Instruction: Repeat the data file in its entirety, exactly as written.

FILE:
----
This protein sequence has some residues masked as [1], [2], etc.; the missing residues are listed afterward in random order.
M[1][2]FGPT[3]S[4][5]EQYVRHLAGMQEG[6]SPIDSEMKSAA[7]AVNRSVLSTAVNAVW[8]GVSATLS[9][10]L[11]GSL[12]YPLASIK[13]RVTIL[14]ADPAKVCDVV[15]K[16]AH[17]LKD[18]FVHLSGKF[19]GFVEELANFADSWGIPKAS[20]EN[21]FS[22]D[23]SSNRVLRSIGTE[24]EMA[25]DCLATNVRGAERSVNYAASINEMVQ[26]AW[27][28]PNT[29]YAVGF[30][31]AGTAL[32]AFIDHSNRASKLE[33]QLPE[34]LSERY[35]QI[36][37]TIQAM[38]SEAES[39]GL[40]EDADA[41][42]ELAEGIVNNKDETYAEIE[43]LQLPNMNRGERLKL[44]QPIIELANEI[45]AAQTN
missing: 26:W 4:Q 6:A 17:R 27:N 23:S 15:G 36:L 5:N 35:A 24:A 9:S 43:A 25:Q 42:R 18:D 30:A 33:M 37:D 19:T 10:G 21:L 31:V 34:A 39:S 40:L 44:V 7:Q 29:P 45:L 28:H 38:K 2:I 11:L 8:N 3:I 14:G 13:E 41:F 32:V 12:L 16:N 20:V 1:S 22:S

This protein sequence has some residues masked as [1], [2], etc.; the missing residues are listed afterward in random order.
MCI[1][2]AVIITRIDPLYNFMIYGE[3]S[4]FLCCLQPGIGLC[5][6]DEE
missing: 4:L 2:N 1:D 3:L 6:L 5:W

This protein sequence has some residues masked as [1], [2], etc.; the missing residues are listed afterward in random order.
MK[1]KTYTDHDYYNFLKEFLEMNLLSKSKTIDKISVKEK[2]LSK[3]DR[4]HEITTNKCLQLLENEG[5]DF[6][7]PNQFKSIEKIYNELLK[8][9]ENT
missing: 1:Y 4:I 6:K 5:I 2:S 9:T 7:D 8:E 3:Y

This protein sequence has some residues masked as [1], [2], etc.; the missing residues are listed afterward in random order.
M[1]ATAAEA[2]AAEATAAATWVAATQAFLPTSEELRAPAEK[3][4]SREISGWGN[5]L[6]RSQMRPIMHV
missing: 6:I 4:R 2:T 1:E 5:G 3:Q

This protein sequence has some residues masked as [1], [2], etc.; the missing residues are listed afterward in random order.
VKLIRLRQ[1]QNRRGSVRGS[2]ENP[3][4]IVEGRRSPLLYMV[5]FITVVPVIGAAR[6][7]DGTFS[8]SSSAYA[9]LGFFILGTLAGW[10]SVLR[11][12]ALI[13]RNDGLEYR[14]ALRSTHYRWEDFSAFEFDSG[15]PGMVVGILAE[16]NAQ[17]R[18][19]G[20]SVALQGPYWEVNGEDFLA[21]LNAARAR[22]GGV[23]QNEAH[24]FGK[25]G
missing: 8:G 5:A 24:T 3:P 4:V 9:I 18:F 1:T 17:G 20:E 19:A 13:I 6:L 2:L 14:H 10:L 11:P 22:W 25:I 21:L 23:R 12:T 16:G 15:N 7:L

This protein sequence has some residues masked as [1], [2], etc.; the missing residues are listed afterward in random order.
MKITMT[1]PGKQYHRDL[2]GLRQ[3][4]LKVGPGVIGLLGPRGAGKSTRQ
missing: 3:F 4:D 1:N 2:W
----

This protein sequence has some residues masked as [1], [2], etc.; the missing residues are listed afterward in random order.
M[1][2]FGPT[3]S[4][5]EQYVRHLAGMQEG[6]SPIDSEMKSAA[7]AVNRSVLSTAVNAVW[8]GVSATLS[9][10]L[11]GSL[12]YPLASIK[13]RVTIL[14]ADPAKVCDVV[15]K[16]AH[17]LKD[18]FVHLSGKF[19]GFVEELANFADSWGIPKAS[20]EN[21]FS[22]D[23]SSNRVLRSIGTE[24]EMA[25]DCLATNVRGAERSVNYAASINEMVQ[26]AW[27][28]PNT[29]YAVGF[30][31]AGTAL[32]AFIDHSNRASKLE[33]QLPE[34]LSERY[35]QI[36][37]TIQAM[38]SEAES[39]GL[40]EDADA[41][42]ELAEGIVNNKDETYAEIE[43]LQLPNMNRGERLKL[44]QPIIELANEI[45]AAQTN
missing: 26:W 4:Q 6:A 17:R 27:N 23:S 15:G 36:L 5:N 35:A 24:A 9:S 43:A 25:Q 42:R 18:D 30:A 33:M 37:D 19:T 10:G 21:L 31:V 34:A 39:S 40:L 44:V 7:Q 29:P 45:L 28:H 38:K 2:I 11:L 8:N 3:I 14:G 13:E 41:F 32:V 12:L 16:N 20:V 1:S 22:S

This protein sequence has some residues masked as [1], [2], etc.; the missing residues are listed afterward in random order.
MCI[1][2]AVIITRIDPLYNFMIYGE[3]S[4]FLCCLQPGIGLC[5][6]DEE
missing: 4:L 2:N 1:D 3:L 6:L 5:W

This protein sequence has some residues masked as [1], [2], etc.; the missing residues are listed afterward in random order.
MK[1]KTYTDHDYYNFLKEFLEMNLLSKSKTIDKISVKEK[2]LSK[3]DR[4]HEITTNKCLQLLENEG[5]DF[6][7]PNQFKSIEKIYNELLK[8][9]ENT
missing: 1:Y 4:I 6:K 5:I 2:S 9:T 7:D 8:E 3:Y

This protein sequence has some residues masked as [1], [2], etc.; the missing residues are listed afterward in random order.
M[1]ATAAEA[2]AAEATAAATWVAATQAFLPTSEELRAPAEK[3][4]SREISGWGN[5]L[6]RSQMRPIMHV
missing: 6:I 4:R 2:T 1:E 5:G 3:Q

This protein sequence has some residues masked as [1], [2], etc.; the missing residues are listed afterward in random order.
VKLIRLRQ[1]QNRRGSVRGS[2]ENP[3][4]IVEGRRSPLLYMV[5]FITVVPVIGAAR[6][7]DGTFS[8]SSSAYA[9]LGFFILGTLAGW[10]SVLR[11][12]ALI[13]RNDGLEYR[14]ALRSTHYRWEDFSAFEFDSG[15]PGMVVGILAE[16]NAQ[17]R[18][19]G[20]SVALQGPYWEVNGEDFLA[21]LNAARAR[22]GGV[23]QNEAH[24]FGK[25]G
missing: 8:G 5:A 24:T 3:P 4:V 9:I 18:F 1:T 17:G 20:E 19:A 13:I 6:L 2:L 14:H 10:L 11:P 22:W 25:I 21:L 23:R 12:T 16:G 15:N 7:L

This protein sequence has some residues masked as [1], [2], etc.; the missing residues are listed afterward in random order.
MKITMT[1]PGKQYHRDL[2]GLRQ[3][4]LKVGPGVIGLLGPRGAGKSTRQ
missing: 3:F 4:D 1:N 2:W